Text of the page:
In their quest for zero emissions Volvo Construction Equipment (Volvo CE) and its customer Skanska have delivered extraordinary preliminary results at its Electric Site location outside Gothenburg, Sweden.
Vikan Kross, Sweden’s largest quarry, has replaced its traditional diesel machines with electric, sometimes autonomous vehicles. Early results at the Electric Site show a 98% reduction in carbon emissions, 70% reduction in energy cost and a 40% reduction in operator cost.
“Construction and building accounts for around 40% of carbon emissions in the world,” said Melker Jernberg, president Volvo CE, at the Electric Site press launch on Wednesday (November 21).
“We are part of the problem but we want to be a significant part of the solution. The window of opportunity for climate change is small and we need to act now.”
The collaboration between the two OEMs has seen a reduction in diesel usage at the site from 3,000 liters per day to just 64. This equates to a daily fall in CO₂ emissions from nearly 9,000kg to 106kg. Such results are in keeping with both companies’ goal of halving their carbon footprint by 2030, and achieving full carbon neutrality by 2045.
“Over the last 10 weeks we’ve made incredible progress, learned a lot and seen huge potential in the Electric Site solution’s environmental, efficiency, safety and cost benefits,” said Uwe Müller, chief project manager for the Electric Site at Volvo CE.
“In fact we have decided that we want to learn more, so we will extend our test period with Skanska until the end of the year.”
Electric for every stage
The Electric Site project aims to electrify each transport stage in a quarry – from excavation to primary crushing, and transport to secondary crushing. It incorporates electric and autonomous prototype Volvo CE machines, new work methods, and site management systems, which together form a complete site solution.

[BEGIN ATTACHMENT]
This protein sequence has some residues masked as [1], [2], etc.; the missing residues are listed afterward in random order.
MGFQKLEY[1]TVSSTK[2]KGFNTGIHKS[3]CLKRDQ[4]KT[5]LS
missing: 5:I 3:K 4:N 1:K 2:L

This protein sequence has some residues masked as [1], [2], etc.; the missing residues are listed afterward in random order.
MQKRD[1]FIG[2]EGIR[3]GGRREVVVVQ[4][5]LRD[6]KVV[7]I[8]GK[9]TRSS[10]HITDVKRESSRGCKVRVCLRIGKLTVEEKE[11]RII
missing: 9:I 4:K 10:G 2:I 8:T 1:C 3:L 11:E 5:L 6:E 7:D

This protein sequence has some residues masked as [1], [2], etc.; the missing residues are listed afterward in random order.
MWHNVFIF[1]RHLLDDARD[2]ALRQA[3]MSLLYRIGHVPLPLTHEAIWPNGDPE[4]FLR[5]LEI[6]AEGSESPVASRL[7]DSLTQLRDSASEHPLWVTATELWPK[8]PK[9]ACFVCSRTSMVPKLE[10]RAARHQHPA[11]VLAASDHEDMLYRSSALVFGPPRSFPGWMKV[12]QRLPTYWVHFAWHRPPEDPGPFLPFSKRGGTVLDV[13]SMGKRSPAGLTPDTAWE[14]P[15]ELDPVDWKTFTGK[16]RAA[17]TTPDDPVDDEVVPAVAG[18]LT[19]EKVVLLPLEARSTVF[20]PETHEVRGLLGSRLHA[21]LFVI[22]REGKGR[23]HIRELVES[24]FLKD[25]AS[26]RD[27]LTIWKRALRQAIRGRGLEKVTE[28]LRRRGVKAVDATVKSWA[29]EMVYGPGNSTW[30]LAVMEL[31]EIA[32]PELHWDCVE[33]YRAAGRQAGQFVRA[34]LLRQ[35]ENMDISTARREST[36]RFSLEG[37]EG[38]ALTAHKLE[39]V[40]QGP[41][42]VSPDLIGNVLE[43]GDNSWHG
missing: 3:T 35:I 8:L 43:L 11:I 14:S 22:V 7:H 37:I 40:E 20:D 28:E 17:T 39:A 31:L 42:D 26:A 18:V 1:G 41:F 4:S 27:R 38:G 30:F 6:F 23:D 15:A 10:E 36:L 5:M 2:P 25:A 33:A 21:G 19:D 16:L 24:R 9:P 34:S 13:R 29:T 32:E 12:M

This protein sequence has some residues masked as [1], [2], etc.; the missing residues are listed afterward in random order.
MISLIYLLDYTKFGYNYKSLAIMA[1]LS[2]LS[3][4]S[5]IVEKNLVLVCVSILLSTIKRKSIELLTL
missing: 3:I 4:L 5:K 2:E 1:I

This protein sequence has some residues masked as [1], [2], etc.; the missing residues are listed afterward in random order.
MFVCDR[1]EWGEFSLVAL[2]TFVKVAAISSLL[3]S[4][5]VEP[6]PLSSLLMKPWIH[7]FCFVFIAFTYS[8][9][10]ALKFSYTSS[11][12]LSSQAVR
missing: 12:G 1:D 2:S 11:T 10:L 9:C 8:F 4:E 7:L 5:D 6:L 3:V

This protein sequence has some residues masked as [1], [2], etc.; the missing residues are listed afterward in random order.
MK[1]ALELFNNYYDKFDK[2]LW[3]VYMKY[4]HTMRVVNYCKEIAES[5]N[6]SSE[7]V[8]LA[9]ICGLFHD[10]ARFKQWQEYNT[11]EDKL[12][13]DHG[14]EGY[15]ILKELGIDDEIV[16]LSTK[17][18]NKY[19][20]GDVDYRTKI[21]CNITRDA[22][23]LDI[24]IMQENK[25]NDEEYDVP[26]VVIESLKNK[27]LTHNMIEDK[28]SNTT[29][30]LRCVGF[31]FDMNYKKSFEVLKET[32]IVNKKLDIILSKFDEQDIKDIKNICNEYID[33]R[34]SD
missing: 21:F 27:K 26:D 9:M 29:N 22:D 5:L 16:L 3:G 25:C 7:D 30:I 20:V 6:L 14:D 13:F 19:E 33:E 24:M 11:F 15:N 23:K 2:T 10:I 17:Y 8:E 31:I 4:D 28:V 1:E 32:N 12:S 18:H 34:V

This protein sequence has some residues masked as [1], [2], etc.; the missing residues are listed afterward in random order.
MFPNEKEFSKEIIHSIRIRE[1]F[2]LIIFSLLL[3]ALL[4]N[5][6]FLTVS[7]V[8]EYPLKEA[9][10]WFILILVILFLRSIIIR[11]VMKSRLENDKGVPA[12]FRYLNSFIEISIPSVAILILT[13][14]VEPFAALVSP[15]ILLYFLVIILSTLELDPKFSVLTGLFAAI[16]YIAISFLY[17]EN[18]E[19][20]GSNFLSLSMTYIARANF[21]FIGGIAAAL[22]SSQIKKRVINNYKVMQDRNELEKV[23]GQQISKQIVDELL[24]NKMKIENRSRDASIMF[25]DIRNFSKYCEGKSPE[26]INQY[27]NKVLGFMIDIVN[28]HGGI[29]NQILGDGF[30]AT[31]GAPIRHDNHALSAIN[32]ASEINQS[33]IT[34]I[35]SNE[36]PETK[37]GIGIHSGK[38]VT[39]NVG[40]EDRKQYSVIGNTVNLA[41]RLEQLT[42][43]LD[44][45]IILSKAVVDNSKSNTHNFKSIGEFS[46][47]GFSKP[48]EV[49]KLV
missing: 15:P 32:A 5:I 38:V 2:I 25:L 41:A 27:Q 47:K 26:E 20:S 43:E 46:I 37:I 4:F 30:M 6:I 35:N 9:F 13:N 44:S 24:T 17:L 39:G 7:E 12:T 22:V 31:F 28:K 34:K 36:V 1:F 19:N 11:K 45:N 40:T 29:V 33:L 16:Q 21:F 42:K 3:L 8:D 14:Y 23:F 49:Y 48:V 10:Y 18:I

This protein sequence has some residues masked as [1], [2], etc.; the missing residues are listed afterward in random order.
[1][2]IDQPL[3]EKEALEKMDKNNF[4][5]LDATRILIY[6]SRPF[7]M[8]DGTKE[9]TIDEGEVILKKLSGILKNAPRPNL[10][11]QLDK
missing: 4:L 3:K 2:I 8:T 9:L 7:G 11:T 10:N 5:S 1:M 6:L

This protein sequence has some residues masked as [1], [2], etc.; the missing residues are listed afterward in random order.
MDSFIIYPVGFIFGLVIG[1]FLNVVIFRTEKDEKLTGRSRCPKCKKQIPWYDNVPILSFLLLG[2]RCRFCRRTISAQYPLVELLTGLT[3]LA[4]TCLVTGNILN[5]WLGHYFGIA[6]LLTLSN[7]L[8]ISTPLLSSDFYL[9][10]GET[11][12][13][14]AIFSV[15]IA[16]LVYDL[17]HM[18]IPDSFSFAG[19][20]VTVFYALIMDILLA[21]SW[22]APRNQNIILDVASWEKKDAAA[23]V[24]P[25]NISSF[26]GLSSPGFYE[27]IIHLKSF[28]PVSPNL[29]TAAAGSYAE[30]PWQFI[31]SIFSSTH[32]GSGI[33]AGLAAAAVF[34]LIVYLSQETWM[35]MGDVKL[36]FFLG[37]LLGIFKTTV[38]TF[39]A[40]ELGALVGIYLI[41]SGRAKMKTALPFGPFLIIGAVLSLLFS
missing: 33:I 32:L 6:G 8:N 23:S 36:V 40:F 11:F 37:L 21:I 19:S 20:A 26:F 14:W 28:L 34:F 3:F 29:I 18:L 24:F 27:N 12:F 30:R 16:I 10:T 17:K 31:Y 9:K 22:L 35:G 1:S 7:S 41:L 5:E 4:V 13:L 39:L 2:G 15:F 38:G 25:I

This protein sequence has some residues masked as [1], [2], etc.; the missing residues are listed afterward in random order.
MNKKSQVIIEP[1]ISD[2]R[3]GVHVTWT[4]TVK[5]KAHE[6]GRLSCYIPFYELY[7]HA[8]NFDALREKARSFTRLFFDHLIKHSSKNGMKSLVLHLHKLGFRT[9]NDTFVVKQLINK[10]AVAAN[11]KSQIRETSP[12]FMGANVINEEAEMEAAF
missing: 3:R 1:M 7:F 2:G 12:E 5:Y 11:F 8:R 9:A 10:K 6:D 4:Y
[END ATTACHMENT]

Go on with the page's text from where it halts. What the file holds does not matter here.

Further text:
“With climate change reshaping our industry, we need to find new, sustainable solutions and build partnerships with organizations that have different competencies,” said Anders Danielsson, president and CEO of Skanska.
“Our ambition is that this collaboration with Volvo CE will help us and our customers to reduce our carbon footprint. The power of partnership will make it happen.”
The project involves eight HX2 autonomous, battery-electric load carriers, which transport the material from the primary mobile crusher up to the secondary static crusher. Each uses a lithium ion battery to power two electric motors which drive the machine; the hydraulics are driven by an additional electric motor.
“The HX2 is fitted with a vision system, which allows it to detect humans and obstacles in its vicinity. Volvo’s prototype electric hybrid wheel loader, the LX1, has so far delivered more than a 50% improvement in fuel efficiency at the quarry, as well as significant reductions in emissions and noise pollution, compared to its conventional counterparts.
“Lastly the EX1 70-ton, dual-powered, cable-connected excavator prototype loads the primary crusher at the quarry.
“We truly believe this is something big,” said Volvo’s Jernberg. “We are going to remember this day.”